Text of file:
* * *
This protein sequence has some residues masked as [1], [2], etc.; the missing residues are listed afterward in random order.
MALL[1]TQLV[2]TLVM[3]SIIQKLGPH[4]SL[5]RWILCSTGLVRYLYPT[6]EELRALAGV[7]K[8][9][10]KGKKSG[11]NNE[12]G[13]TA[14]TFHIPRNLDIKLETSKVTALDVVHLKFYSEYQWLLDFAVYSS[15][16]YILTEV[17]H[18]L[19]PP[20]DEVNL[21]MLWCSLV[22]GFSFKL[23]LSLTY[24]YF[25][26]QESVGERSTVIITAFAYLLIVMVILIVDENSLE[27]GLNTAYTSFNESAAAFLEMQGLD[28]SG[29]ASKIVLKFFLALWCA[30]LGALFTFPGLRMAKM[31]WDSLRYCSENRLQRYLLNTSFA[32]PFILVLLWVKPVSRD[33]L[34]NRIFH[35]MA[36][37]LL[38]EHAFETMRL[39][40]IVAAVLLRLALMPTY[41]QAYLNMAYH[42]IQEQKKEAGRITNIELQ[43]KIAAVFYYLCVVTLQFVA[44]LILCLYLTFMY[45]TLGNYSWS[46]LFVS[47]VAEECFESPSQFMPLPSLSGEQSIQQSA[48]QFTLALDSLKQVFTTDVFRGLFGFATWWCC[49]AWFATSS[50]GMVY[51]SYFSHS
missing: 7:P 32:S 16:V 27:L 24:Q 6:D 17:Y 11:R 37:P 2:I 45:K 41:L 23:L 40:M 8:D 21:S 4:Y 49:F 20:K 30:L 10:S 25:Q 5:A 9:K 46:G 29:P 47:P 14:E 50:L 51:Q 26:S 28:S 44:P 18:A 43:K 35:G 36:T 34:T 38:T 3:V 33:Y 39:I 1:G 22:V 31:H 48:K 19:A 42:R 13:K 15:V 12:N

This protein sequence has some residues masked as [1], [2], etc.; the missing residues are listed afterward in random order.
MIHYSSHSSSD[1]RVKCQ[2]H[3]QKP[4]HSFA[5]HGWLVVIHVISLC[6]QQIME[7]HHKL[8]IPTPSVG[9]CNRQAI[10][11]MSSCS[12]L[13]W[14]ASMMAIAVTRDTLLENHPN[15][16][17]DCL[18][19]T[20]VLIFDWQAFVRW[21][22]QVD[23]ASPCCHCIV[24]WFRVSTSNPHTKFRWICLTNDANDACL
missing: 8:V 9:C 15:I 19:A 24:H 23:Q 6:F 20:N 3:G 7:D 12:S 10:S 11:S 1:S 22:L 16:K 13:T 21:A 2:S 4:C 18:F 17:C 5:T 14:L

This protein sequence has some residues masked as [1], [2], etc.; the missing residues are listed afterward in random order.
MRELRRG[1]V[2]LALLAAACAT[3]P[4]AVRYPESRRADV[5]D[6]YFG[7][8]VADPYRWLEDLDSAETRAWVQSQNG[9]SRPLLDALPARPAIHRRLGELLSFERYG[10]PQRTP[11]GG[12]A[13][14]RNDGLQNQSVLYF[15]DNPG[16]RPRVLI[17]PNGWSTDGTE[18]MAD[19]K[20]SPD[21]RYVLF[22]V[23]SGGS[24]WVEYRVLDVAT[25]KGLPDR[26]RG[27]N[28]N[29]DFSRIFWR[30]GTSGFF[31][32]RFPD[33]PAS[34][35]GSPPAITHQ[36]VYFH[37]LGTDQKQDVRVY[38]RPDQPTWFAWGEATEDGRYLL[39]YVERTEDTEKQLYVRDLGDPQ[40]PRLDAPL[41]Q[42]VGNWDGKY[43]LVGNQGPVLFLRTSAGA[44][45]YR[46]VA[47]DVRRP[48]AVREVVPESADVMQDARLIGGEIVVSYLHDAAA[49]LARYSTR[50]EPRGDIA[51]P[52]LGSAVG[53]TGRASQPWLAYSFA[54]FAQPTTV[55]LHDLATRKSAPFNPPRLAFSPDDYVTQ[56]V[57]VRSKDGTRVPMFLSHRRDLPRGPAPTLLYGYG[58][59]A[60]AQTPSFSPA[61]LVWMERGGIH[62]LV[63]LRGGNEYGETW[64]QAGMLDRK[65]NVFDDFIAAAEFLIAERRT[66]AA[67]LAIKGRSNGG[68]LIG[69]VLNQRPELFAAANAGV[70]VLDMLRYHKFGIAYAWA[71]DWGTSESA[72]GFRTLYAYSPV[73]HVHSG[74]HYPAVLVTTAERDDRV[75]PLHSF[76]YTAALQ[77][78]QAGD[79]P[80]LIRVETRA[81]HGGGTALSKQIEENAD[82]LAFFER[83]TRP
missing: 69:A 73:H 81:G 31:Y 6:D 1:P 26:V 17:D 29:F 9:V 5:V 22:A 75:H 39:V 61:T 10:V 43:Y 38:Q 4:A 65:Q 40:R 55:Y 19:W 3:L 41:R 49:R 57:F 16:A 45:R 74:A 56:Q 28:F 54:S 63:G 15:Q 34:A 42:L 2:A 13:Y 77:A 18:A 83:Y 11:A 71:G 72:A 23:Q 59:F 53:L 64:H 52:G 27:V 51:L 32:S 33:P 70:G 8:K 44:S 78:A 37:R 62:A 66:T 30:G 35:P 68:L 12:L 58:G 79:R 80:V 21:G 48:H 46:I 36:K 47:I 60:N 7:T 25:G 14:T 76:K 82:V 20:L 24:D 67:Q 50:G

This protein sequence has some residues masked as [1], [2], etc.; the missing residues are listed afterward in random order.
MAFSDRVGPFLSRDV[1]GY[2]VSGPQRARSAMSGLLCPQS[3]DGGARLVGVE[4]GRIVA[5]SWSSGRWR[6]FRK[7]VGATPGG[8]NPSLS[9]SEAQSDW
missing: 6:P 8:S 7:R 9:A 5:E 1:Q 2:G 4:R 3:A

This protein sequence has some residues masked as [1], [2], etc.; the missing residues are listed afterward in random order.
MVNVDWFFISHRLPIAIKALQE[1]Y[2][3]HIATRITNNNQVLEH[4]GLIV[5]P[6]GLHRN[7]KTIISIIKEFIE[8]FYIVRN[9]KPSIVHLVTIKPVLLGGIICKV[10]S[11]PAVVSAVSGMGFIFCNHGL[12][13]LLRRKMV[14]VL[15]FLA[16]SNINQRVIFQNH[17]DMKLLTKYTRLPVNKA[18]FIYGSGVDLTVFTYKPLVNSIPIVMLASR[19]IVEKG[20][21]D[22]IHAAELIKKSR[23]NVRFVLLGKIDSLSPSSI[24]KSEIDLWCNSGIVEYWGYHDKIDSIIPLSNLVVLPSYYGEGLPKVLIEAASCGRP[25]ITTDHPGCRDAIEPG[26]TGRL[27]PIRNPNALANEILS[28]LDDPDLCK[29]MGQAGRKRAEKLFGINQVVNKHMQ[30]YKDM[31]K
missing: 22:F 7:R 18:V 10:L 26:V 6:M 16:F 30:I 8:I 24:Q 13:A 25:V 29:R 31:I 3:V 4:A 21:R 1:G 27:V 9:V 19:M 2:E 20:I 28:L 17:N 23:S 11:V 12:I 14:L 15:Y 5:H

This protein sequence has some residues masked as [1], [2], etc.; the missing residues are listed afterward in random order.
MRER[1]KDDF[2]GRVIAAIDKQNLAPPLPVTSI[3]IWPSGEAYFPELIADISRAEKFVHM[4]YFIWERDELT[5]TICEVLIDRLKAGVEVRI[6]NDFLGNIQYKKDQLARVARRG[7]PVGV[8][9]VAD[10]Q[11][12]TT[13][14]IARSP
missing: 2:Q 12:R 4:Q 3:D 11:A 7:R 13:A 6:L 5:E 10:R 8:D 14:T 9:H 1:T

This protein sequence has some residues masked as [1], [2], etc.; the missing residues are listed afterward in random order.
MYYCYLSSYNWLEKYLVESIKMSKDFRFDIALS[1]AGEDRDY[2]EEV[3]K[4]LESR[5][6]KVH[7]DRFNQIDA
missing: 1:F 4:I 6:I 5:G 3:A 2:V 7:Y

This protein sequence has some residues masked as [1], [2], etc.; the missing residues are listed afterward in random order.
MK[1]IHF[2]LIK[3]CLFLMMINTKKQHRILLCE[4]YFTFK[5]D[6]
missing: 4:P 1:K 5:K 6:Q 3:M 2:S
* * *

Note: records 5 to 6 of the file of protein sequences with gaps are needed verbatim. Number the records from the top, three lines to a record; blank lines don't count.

This protein sequence has some residues masked as [1], [2], etc.; the missing residues are listed afterward in random order.
MVNVDWFFISHRLPIAIKALQE[1]Y[2][3]HIATRITNNNQVLEH[4]GLIV[5]P[6]GLHRN[7]KTIISIIKEFIE[8]FYIVRN[9]KPSIVHLVTIKPVLLGGIICKV[10]S[11]PAVVSAVSGMGFIFCNHGL[12][13]LLRRKMV[14]VL[15]FLA[16]SNINQRVIFQNH[17]DMKLLTKYTRLPVNKA[18]FIYGSGVDLTVFTYKPLVNSIPIVMLASR[19]IVEKG[20][21]D[22]IHAAELIKKSR[23]NVRFVLLGKIDSLSPSSI[24]KSEIDLWCNSGIVEYWGYHDKIDSIIPLSNLVVLPSYYGEGLPKVLIEAASCGRP[25]ITTDHPGCRDAIEPG[26]TGRL[27]PIRNPNALANEILS[28]LDDPDLCK[29]MGQAGRKRAEKLFGINQVVNKHMQ[30]YKDM[31]K
missing: 22:F 7:R 18:V 10:L 26:V 6:M 16:F 30:I 8:I 24:Q 13:A 25:V 29:R 31:I 3:V 4:A 21:R 1:G 27:V 9:V 19:M 2:E 20:I 28:L 17:N 23:S 11:V 12:I 14:L 15:Y 5:H

This protein sequence has some residues masked as [1], [2], etc.; the missing residues are listed afterward in random order.
MRER[1]KDDF[2]GRVIAAIDKQNLAPPLPVTSI[3]IWPSGEAYFPELIADISRAEKFVHM[4]YFIWERDELT[5]TICEVLIDRLKAGVEVRI[6]NDFLGNIQYKKDQLARVARRG[7]PVGV[8][9]VAD[10]Q[11][12]TT[13][14]IARSP
missing: 2:Q 12:R 4:Q 3:D 11:A 7:R 13:A 6:L 5:E 10:R 8:D 14:T 9:H 1:T